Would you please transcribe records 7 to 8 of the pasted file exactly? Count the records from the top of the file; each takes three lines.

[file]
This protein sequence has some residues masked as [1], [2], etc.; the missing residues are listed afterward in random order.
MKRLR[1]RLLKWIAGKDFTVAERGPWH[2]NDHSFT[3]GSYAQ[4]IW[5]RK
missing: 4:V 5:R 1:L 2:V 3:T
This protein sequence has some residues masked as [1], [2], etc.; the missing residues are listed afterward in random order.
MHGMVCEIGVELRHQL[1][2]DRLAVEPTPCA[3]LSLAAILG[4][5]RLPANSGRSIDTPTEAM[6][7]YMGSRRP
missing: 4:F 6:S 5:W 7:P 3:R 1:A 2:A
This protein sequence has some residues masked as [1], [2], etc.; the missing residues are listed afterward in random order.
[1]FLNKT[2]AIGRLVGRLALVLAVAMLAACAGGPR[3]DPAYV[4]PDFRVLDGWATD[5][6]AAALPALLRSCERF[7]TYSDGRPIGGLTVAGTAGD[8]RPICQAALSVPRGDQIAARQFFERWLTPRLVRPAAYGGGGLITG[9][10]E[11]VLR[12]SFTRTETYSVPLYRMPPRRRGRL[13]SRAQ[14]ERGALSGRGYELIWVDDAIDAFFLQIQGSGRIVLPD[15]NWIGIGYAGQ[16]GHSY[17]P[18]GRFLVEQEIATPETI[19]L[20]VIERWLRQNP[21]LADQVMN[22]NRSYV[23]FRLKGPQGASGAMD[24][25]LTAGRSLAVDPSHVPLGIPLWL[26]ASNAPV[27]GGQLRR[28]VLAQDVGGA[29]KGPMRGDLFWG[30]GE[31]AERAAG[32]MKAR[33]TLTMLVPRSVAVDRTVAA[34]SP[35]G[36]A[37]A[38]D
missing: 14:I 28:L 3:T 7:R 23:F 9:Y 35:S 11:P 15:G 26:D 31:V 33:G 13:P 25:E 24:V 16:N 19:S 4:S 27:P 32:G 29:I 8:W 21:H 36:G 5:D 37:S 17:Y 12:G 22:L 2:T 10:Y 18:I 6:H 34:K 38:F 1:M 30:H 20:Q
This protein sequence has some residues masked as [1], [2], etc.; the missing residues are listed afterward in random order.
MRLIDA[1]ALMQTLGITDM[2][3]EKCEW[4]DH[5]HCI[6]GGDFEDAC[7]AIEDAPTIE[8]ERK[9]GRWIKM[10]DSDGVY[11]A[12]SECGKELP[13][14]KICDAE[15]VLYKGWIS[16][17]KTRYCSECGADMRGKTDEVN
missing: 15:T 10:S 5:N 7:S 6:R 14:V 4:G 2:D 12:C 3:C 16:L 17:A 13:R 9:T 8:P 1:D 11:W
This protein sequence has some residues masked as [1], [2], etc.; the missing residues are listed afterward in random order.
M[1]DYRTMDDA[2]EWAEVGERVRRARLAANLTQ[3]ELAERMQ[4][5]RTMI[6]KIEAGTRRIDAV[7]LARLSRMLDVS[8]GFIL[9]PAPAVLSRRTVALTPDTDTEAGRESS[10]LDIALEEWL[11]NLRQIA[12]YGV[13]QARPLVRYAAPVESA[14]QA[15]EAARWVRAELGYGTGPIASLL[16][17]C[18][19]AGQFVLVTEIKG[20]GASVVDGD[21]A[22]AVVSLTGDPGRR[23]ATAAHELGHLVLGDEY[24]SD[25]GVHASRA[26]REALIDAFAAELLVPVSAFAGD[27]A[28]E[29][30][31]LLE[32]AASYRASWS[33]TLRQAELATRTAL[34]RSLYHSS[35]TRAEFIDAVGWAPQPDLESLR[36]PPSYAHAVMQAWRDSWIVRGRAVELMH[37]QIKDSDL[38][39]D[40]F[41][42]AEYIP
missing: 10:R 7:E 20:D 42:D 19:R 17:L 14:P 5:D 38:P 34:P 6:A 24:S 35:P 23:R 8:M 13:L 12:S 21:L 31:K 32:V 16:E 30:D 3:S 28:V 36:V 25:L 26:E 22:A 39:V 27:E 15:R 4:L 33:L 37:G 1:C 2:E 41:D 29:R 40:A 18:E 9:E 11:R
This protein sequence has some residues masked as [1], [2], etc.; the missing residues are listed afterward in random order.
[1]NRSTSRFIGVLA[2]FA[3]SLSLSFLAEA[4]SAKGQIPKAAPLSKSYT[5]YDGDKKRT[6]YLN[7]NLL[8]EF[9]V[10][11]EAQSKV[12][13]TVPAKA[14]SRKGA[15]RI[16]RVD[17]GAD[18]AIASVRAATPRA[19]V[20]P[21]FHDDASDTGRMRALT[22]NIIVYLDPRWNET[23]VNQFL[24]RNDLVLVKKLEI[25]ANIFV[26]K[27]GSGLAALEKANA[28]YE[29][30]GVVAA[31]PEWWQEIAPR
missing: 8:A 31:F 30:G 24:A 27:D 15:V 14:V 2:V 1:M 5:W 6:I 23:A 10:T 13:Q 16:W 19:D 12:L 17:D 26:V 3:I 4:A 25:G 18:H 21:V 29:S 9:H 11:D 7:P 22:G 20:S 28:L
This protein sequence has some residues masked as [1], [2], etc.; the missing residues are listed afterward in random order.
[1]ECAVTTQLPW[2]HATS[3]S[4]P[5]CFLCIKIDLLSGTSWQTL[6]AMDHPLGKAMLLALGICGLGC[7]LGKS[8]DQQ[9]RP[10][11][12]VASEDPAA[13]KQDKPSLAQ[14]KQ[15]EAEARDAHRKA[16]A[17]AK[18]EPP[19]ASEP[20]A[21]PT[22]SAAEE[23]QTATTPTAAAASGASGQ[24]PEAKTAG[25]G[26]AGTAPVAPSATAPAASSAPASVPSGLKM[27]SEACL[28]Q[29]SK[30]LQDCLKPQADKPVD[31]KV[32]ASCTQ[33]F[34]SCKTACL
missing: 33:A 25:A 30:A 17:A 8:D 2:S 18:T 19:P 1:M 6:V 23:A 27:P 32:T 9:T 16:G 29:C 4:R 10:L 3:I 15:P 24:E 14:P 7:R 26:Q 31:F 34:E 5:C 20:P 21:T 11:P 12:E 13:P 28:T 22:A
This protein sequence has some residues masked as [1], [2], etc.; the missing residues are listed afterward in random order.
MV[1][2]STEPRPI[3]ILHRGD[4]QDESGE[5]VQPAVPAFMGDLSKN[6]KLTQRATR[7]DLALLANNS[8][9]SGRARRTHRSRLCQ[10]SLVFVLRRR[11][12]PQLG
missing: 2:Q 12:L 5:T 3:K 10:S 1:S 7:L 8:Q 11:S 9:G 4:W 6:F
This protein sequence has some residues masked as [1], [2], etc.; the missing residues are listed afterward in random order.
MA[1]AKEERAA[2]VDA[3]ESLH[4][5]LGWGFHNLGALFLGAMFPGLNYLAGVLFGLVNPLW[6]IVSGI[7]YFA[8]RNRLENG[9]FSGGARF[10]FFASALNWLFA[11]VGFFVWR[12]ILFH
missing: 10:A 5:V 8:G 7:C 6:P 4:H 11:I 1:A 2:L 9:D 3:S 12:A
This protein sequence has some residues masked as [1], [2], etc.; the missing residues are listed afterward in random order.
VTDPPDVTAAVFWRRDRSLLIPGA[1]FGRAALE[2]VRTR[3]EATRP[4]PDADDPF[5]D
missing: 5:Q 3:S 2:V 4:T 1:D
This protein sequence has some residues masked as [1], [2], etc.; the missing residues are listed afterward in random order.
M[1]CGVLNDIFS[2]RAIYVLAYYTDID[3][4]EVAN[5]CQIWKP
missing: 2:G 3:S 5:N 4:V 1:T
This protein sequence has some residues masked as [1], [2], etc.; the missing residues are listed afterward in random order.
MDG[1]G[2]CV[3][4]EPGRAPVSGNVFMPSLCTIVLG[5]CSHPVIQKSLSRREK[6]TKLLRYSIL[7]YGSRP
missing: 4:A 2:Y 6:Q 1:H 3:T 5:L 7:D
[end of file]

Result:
This protein sequence has some residues masked as [1], [2], etc.; the missing residues are listed afterward in random order.
[1]ECAVTTQLPW[2]HATS[3]S[4]P[5]CFLCIKIDLLSGTSWQTL[6]AMDHPLGKAMLLALGICGLGC[7]LGKS[8]DQQ[9]RP[10][11][12]VASEDPAA[13]KQDKPSLAQ[14]KQ[15]EAEARDAHRKA[16]A[17]AK[18]EPP[19]ASEP[20]A[21]PT[22]SAAEE[23]QTATTPTAAAASGASGQ[24]PEAKTAG[25]G[26]AGTAPVAPSATAPAASSAPASVPSGLKM[27]SEACL[28]Q[29]SK[30]LQDCLKPQADKPVD[31]KV[32]ASCTQ[33]F[34]SCKTACL
missing: 33:A 25:A 30:A 17:A 8:D 2:S 18:T 19:P 1:M 6:V 23:A 27:P 32:T 9:T 16:G 29:C 4:R 10:L 3:I 15:P 24:E 14:P 7:R 26:Q 31:F 34:E 5:C 20:P 21:T 11:P 12:E 13:P 28:T 22:A
This protein sequence has some residues masked as [1], [2], etc.; the missing residues are listed afterward in random order.
MV[1][2]STEPRPI[3]ILHRGD[4]QDESGE[5]VQPAVPAFMGDLSKN[6]KLTQRATR[7]DLALLANNS[8][9]SGRARRTHRSRLCQ[10]SLVFVLRRR[11][12]PQLG
missing: 2:Q 12:L 5:T 3:K 10:S 1:S 7:L 8:Q 11:S 9:G 4:W 6:F